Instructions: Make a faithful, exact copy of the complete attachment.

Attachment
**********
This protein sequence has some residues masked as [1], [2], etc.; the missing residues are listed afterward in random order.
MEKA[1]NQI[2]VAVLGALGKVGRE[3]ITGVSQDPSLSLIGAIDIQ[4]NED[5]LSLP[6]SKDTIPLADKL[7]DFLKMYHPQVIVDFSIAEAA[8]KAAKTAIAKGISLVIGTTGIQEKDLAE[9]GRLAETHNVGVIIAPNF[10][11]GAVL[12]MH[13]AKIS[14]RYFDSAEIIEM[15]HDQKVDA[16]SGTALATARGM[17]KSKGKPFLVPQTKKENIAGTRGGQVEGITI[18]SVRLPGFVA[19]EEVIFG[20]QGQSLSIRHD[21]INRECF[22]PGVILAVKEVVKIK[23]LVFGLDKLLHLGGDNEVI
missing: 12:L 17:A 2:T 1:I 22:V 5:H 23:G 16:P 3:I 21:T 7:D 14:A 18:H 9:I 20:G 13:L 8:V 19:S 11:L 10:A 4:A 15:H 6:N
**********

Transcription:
This protein sequence has some residues masked as [1], [2], etc.; the missing residues are listed afterward in random order.
MEKA[1]NQI[2]VAVLGALGKVGRE[3]ITGVSQDPSLSLIGAIDIQ[4]NED[5]LSLP[6]SKDTIPLADKL[7]DFLKMYHPQVIVDFSIAEAA[8]KAAKTAIAKGISLVIGTTGIQEKDLAE[9]GRLAETHNVGVIIAPNF[10][11]GAVL[12]MH[13]AKIS[14]RYFDSAEIIEM[15]HDQKVDA[16]SGTALATARGM[17]KSKGKPFLVPQTKKENIAGTRGGQVEGITI[18]SVRLPGFVA[19]EEVIFG[20]QGQSLSIRHD[21]INRECF[22]PGVILAVKEVVKIK[23]LVFGLDKLLHLGGDNEVI
missing: 12:L 17:A 2:T 1:I 22:V 5:H 23:G 16:P 3:I 21:T 7:D 14:A 18:H 9:I 20:G 13:L 8:V 19:S 11:L 10:A 4:A 15:H 6:N